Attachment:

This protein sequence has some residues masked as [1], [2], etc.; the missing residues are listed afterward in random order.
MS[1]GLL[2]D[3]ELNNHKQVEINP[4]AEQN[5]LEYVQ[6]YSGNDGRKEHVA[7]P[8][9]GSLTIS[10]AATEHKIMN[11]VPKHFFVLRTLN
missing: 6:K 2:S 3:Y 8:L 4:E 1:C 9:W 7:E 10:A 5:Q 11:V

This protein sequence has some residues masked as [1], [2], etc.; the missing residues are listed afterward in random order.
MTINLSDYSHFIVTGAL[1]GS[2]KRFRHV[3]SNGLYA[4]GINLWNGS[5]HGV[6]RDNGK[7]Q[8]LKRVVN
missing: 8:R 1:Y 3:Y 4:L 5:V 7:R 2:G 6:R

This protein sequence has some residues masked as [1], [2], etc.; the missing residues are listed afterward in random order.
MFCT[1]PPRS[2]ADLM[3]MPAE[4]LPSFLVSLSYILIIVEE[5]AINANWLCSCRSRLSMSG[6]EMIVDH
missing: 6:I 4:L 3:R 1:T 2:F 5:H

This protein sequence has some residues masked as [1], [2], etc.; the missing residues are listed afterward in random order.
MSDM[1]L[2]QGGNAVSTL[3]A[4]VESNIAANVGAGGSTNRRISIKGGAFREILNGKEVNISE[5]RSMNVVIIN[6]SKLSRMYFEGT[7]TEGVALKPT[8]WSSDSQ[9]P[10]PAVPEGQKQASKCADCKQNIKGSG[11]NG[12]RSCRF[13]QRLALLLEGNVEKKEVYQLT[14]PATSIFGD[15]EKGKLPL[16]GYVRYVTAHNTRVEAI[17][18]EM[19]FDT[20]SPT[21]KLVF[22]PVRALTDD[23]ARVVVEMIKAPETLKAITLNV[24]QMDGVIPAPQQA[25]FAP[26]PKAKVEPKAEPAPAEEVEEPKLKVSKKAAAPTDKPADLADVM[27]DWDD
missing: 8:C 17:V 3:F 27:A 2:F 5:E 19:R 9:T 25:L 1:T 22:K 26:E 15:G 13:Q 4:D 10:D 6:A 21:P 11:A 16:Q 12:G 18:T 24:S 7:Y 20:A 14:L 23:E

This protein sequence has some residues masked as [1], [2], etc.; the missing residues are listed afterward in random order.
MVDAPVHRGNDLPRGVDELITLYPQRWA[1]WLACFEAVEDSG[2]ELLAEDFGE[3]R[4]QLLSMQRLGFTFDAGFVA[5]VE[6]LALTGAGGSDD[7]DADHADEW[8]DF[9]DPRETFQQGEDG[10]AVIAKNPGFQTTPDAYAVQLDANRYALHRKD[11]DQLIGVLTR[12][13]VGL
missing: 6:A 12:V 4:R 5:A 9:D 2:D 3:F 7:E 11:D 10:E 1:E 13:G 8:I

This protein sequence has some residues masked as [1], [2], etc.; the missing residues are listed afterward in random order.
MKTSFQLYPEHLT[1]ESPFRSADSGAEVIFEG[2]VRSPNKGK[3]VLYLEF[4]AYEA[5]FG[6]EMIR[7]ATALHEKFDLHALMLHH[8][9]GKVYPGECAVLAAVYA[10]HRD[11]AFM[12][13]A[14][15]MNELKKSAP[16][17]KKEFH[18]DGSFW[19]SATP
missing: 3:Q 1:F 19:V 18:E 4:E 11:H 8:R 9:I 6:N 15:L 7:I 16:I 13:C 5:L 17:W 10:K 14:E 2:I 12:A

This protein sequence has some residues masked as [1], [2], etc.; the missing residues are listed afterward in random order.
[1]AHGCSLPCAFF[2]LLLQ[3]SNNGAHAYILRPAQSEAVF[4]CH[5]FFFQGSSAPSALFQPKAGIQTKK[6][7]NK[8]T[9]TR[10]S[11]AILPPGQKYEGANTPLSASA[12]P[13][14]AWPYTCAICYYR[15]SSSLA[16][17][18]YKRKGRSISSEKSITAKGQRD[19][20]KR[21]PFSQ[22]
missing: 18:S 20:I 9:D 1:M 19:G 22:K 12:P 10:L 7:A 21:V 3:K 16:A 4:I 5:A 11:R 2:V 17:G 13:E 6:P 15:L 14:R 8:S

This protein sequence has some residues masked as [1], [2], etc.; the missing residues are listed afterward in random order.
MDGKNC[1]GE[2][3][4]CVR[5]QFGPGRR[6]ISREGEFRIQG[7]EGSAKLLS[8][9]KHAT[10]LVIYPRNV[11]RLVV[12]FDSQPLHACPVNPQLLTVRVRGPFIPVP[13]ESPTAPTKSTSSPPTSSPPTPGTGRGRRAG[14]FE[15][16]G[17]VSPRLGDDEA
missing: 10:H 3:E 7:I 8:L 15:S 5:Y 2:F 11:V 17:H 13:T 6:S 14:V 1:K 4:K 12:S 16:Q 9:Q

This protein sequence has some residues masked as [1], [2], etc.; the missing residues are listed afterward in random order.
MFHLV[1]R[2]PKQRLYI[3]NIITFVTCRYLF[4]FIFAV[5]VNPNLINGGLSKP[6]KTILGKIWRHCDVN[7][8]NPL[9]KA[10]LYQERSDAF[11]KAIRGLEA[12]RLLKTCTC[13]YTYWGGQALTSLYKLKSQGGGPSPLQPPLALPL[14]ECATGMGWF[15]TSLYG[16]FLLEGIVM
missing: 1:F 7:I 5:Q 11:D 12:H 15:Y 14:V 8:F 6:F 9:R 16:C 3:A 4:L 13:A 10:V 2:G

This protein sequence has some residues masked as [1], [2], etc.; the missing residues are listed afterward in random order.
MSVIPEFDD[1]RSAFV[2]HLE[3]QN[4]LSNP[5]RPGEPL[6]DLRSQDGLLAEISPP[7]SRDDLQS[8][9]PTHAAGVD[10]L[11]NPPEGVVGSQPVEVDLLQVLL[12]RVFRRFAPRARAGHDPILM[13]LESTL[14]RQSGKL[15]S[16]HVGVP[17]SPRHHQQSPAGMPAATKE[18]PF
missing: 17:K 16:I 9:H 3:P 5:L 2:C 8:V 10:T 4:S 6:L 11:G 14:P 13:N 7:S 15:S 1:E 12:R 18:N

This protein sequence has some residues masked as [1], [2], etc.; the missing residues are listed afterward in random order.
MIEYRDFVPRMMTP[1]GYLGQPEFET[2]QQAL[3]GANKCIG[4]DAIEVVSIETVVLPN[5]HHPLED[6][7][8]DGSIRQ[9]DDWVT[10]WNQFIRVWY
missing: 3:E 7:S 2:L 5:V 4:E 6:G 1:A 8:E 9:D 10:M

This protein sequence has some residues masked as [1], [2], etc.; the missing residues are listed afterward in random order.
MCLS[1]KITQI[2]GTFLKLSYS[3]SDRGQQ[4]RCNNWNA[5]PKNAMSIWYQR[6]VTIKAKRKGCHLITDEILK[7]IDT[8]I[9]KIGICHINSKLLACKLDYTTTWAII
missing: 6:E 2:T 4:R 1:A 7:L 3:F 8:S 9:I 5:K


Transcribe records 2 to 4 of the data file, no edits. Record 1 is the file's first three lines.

This protein sequence has some residues masked as [1], [2], etc.; the missing residues are listed afterward in random order.
MTINLSDYSHFIVTGAL[1]GS[2]KRFRHV[3]SNGLYA[4]GINLWNGS[5]HGV[6]RDNGK[7]Q[8]LKRVVN
missing: 8:R 1:Y 3:Y 4:L 5:V 7:R 2:G 6:R

This protein sequence has some residues masked as [1], [2], etc.; the missing residues are listed afterward in random order.
MFCT[1]PPRS[2]ADLM[3]MPAE[4]LPSFLVSLSYILIIVEE[5]AINANWLCSCRSRLSMSG[6]EMIVDH
missing: 6:I 4:L 3:R 1:T 2:F 5:H

This protein sequence has some residues masked as [1], [2], etc.; the missing residues are listed afterward in random order.
MSDM[1]L[2]QGGNAVSTL[3]A[4]VESNIAANVGAGGSTNRRISIKGGAFREILNGKEVNISE[5]RSMNVVIIN[6]SKLSRMYFEGT[7]TEGVALKPT[8]WSSDSQ[9]P[10]PAVPEGQKQASKCADCKQNIKGSG[11]NG[12]RSCRF[13]QRLALLLEGNVEKKEVYQLT[14]PATSIFGD[15]EKGKLPL[16]GYVRYVTAHNTRVEAI[17][18]EM[19]FDT[20]SPT[21]KLVF[22]PVRALTDD[23]ARVVVEMIKAPETLKAITLNV[24]QMDGVIPAPQQA[25]FAP[26]PKAKVEPKAEPAPAEEVEEPKLKVSKKAAAPTDKPADLADVM[27]DWDD
missing: 8:C 17:V 3:F 27:A 2:F 5:E 19:R 9:T 25:L 1:T 22:K 26:E 15:G 13:Q 4:D 10:D 6:A 21:P 11:A 16:Q 12:G 18:T 24:S 7:Y 20:A 14:L 23:E